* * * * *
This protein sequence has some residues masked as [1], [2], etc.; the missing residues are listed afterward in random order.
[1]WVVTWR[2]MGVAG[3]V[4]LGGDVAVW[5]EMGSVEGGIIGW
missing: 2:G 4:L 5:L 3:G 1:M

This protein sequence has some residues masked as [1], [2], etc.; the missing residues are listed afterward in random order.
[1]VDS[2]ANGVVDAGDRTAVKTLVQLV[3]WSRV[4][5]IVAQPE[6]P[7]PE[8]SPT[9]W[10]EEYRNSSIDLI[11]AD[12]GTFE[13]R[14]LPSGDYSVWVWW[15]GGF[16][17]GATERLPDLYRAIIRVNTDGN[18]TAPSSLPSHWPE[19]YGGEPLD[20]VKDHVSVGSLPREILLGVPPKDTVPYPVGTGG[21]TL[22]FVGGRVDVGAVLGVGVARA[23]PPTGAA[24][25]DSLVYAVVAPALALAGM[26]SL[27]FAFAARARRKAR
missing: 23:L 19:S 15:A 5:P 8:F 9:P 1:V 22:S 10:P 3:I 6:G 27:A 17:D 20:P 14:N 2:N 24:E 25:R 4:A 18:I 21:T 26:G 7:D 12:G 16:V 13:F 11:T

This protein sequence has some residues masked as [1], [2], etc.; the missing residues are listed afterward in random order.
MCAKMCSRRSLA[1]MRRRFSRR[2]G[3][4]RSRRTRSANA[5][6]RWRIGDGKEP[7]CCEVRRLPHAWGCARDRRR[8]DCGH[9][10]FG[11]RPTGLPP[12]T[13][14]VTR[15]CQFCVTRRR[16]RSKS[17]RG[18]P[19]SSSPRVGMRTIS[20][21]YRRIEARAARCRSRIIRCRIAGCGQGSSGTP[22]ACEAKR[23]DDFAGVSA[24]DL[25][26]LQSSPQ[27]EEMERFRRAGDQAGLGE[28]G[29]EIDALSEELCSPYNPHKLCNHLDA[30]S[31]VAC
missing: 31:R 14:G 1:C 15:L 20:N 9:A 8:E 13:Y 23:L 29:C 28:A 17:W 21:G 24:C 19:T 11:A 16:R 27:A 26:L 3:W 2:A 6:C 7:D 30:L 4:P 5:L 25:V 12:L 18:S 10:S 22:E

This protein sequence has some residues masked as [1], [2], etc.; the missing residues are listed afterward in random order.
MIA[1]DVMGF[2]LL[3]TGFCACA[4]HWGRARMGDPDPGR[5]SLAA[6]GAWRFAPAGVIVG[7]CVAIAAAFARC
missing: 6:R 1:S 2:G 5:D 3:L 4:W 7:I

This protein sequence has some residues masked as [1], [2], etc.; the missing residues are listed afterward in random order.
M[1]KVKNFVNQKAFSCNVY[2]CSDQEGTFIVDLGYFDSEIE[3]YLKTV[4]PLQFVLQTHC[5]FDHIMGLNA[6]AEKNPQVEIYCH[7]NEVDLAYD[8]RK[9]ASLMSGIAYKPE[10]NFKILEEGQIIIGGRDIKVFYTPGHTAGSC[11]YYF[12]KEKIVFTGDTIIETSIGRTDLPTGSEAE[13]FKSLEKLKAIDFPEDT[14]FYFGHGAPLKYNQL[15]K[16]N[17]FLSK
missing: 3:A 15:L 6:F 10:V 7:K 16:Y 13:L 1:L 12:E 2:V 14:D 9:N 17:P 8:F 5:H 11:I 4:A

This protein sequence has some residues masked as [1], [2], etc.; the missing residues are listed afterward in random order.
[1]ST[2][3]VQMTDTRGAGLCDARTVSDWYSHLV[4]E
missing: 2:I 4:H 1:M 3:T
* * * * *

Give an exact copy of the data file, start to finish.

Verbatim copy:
This protein sequence has some residues masked as [1], [2], etc.; the missing residues are listed afterward in random order.
[1]WVVTWR[2]MGVAG[3]V[4]LGGDVAVW[5]EMGSVEGGIIGW
missing: 2:G 4:L 5:L 3:G 1:M

This protein sequence has some residues masked as [1], [2], etc.; the missing residues are listed afterward in random order.
[1]VDS[2]ANGVVDAGDRTAVKTLVQLV[3]WSRV[4][5]IVAQPE[6]P[7]PE[8]SPT[9]W[10]EEYRNSSIDLI[11]AD[12]GTFE[13]R[14]LPSGDYSVWVWW[15]GGF[16][17]GATERLPDLYRAIIRVNTDGN[18]TAPSSLPSHWPE[19]YGGEPLD[20]VKDHVSVGSLPREILLGVPPKDTVPYPVGTGG[21]TL[22]FVGGRVDVGAVLGVGVARA[23]PPTGAA[24][25]DSLVYAVVAPALALAGM[26]SL[27]FAFAARARRKAR
missing: 23:L 19:S 15:A 5:P 8:F 9:P 1:V 22:S 10:P 3:I 6:G 27:A 17:D 20:P 14:N 2:N 24:E 25:R 4:A 18:I 21:T 26:G 7:D 12:G 16:V 13:F 11:T

This protein sequence has some residues masked as [1], [2], etc.; the missing residues are listed afterward in random order.
MCAKMCSRRSLA[1]MRRRFSRR[2]G[3][4]RSRRTRSANA[5][6]RWRIGDGKEP[7]CCEVRRLPHAWGCARDRRR[8]DCGH[9][10]FG[11]RPTGLPP[12]T[13][14]VTR[15]CQFCVTRRR[16]RSKS[17]RG[18]P[19]SSSPRVGMRTIS[20][21]YRRIEARAARCRSRIIRCRIAGCGQGSSGTP[22]ACEAKR[23]DDFAGVSA[24]DL[25][26]LQSSPQ[27]EEMERFRRAGDQAGLGE[28]G[29]EIDALSEELCSPYNPHKLCNHLDA[30]S[31]VAC
missing: 31:R 14:G 1:C 15:L 20:N 9:A 8:E 13:Y 23:L 29:C 28:A 17:W 21:G 24:C 19:T 11:A 16:R 27:A 26:L 3:W 2:A 6:C 7:D 30:L 4:P 5:L 25:V 12:L 18:S 10:S 22:E

This protein sequence has some residues masked as [1], [2], etc.; the missing residues are listed afterward in random order.
MIA[1]DVMGF[2]LL[3]TGFCACA[4]HWGRARMGDPDPGR[5]SLAA[6]GAWRFAPAGVIVG[7]CVAIAAAFARC
missing: 6:R 1:S 2:G 5:D 3:L 4:W 7:I

This protein sequence has some residues masked as [1], [2], etc.; the missing residues are listed afterward in random order.
M[1]KVKNFVNQKAFSCNVY[2]CSDQEGTFIVDLGYFDSEIE[3]YLKTV[4]PLQFVLQTHC[5]FDHIMGLNA[6]AEKNPQVEIYCH[7]NEVDLAYD[8]RK[9]ASLMSGIAYKPE[10]NFKILEEGQIIIGGRDIKVFYTPGHTAGSC[11]YYF[12]KEKIVFTGDTIIETSIGRTDLPTGSEAE[13]FKSLEKLKAIDFPEDT[14]FYFGHGAPLKYNQL[15]K[16]N[17]FLSK
missing: 3:A 15:L 6:F 10:V 7:K 16:Y 13:L 1:L 12:E 2:V 14:D 9:N 17:P 8:F 5:H 11:I 4:A

This protein sequence has some residues masked as [1], [2], etc.; the missing residues are listed afterward in random order.
[1]ST[2][3]VQMTDTRGAGLCDARTVSDWYSHLV[4]E
missing: 2:I 4:H 1:M 3:T